Russian Metal

Without God – Siberian Tunes: Purple Clouds Review

Without God – Siberian Tunes: Purple Clouds Review

“Hailing from Russia, Without God formed back in 2008 and have released a pair of full-lengths, the last coming out in 2014. Reemerging in 2021, the band have already released a nice little EP entitled Siberian Tunes: The Green Light and have made the interesting choice to immediately follow it with related LP Siberian Tunes: Purple Clouds. Without God play a big, burly style of doom metal that manages to include a pretty large range of influences.” From Russian with RIFFS!

TRNA – Istok Review

TRNA – Istok Review

TRNA first came to my attention not long ago, when I volunteered to review Istok, their fourth full-length release, without knowing anything about it. I learned that the band describes their own music as “celestial blackgaze” and thought, what could go wrong? Obviously, that answer to that is “everything,” but I was optimistic. As I read about the band’s story, one that drifts away from their Russian homeland to try and capture the spirit of an altogether dreamier, darker, and more abstract place, I grew increasingly intrigued.” Space gaze.

Blacksword – Alive Again Review

Blacksword – Alive Again Review

“With a tagline of “heavy metal from Siberia” and an eye-catchingly awful cover, Blacksword caught this primate’s primal attention. This is the sophomore outing by a group that last released something way back in 2010, so I wasn’t expecting a whole heck of a lot from these cold weather warriors. What you get on Alive Again however is a surprisingly spry and enjoyable dose of epic flavored traditional metal borrowing from the American power metal sound of the 80s as well as modern acts like Iced Earth and Diviner.” From Russia with iron glove.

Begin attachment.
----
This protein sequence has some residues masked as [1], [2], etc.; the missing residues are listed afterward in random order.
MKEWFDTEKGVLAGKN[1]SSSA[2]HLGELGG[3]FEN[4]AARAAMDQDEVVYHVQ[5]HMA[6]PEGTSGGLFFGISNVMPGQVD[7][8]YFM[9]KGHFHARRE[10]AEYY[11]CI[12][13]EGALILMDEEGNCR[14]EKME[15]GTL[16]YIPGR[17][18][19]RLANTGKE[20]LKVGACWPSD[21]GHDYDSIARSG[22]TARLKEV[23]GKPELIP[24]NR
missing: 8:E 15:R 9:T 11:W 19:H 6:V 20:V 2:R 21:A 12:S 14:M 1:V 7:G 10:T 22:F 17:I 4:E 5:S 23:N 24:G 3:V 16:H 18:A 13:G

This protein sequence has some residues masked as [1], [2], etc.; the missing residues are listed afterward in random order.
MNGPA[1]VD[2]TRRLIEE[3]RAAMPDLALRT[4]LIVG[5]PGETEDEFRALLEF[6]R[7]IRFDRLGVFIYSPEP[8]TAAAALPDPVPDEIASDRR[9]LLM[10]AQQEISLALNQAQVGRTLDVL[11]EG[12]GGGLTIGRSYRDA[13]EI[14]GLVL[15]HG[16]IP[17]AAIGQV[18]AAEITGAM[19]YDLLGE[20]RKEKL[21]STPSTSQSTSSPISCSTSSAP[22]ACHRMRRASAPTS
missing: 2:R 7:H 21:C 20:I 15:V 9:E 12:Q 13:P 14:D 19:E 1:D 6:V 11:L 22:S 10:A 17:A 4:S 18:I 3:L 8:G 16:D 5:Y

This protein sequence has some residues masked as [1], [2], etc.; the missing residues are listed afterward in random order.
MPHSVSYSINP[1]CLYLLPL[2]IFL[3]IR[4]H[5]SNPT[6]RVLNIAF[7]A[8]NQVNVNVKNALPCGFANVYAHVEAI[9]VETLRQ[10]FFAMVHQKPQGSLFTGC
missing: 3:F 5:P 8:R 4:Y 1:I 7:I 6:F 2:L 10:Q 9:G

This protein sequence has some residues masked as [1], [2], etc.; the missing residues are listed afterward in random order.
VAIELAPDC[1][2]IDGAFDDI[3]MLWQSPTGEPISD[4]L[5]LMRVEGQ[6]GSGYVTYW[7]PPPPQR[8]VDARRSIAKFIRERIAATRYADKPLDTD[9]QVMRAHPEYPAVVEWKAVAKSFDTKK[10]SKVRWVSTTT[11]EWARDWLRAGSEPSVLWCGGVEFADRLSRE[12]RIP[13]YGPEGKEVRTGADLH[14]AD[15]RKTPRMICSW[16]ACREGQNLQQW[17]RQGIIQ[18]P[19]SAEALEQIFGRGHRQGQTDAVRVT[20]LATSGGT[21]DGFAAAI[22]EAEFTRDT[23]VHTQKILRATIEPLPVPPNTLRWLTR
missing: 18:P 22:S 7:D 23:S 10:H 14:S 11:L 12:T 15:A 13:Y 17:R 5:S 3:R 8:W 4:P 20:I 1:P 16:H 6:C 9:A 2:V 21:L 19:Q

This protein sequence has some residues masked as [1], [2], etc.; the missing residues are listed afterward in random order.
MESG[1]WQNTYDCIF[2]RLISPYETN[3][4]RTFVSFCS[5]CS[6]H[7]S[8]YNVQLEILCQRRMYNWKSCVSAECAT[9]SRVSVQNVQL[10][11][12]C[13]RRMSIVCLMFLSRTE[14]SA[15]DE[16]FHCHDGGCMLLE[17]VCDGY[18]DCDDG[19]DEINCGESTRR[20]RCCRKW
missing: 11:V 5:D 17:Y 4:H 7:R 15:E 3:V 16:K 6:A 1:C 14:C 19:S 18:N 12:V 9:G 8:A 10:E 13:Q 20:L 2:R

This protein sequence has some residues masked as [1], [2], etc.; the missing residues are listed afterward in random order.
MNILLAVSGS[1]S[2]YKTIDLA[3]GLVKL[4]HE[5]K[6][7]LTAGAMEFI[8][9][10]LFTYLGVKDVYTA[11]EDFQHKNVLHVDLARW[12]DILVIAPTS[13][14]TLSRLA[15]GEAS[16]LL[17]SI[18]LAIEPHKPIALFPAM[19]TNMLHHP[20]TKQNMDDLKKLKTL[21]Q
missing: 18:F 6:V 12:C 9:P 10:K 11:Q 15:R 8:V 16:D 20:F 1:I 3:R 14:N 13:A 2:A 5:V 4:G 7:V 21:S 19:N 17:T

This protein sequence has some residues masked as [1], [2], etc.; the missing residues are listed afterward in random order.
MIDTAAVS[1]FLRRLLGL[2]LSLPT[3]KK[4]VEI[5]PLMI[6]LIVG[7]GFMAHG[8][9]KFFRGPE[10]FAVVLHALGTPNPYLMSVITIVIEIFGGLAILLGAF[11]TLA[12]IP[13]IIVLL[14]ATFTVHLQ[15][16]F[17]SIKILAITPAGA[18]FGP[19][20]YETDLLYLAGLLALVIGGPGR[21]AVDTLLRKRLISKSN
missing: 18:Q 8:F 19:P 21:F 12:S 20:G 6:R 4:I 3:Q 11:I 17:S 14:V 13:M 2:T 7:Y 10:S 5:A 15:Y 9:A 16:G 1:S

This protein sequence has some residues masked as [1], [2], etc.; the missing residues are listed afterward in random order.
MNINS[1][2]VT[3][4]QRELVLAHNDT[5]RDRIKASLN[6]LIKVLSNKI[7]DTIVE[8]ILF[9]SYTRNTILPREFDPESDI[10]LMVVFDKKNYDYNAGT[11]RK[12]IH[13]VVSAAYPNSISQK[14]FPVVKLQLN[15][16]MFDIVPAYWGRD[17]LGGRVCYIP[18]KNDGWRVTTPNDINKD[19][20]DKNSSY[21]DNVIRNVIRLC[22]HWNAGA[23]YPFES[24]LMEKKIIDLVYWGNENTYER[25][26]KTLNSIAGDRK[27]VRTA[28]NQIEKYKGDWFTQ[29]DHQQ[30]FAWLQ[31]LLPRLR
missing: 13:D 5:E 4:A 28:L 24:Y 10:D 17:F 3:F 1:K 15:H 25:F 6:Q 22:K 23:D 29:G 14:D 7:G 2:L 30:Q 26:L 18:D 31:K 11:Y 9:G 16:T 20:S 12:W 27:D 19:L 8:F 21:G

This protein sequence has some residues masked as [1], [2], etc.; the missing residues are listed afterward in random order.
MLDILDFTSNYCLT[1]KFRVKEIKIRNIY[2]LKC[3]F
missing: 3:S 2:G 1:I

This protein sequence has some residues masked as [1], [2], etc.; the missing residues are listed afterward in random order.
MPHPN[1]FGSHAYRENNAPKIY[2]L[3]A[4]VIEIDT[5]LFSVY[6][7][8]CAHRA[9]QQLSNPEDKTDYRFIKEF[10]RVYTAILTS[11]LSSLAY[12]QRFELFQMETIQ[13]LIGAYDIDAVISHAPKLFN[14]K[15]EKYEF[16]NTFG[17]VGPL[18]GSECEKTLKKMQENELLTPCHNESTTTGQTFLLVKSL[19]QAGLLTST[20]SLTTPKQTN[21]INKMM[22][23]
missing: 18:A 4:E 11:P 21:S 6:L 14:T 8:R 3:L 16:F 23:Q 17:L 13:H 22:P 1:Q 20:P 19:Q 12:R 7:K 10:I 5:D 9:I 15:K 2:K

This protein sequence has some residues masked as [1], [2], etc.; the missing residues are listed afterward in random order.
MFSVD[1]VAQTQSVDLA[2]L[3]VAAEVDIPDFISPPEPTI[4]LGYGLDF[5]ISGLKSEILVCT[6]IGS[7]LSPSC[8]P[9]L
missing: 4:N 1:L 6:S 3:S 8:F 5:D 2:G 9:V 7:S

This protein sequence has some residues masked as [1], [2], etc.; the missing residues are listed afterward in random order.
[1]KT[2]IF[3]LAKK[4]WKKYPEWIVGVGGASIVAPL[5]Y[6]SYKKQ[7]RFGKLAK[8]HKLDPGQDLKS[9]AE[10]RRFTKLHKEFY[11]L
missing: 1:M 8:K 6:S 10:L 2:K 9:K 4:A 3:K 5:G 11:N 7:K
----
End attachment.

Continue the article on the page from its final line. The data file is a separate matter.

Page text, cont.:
Moanhand – Present Serpent Review

Moanhand – Present Serpent Review

“Try as I might, it’s hard to break out of patterns that take months, if not years, to craft and make a template out of. I still put actual milk in my coffee and not that oily Coffeemate bullshit. My breakfast omelets will always have cheddar cheese, bacon, and enough garlic to anger vampires. Above all, I like my doom metal to be… doom metal. Heavy. Oppressive. Mournful. That said, sometimes a little deviation can work wonders, and Roman Filatov, chief songwriter and solo proprietor of Moanhand, is seeking to woo the masses over with his creative take on a classic sound using a wide swath of influences.” Snake’s take.

Passéisme – Eminence Review

Passéisme – Eminence Review

“We here at AMG are fans of all things French. We like croissants with our espressos in the morning. Ratatouille, souffles, bisques, and of course — when budget allows — French wine, all tickle our collective fancy. While nibbling and slurping delicately on these delights, we also like the odd spot of French black metal to help with digestion. Those of us of the particularly cultivated variety enjoy ov French medieval black metal, admittedly a niche-within-a-niche, but wacky enough to scratch a particular itch when it arises. So imagine my delight when the very French-sounding Passéisme crossed my desk with their debut album, the French-sounding-when-you-say-it-with-a-French-accent-in-your-head, Eminence. Then imagine my surprise when I discovered these guys are actually Russian, formed in 2019, from Nivhny Novgorod.” Rasputin Ratatouille?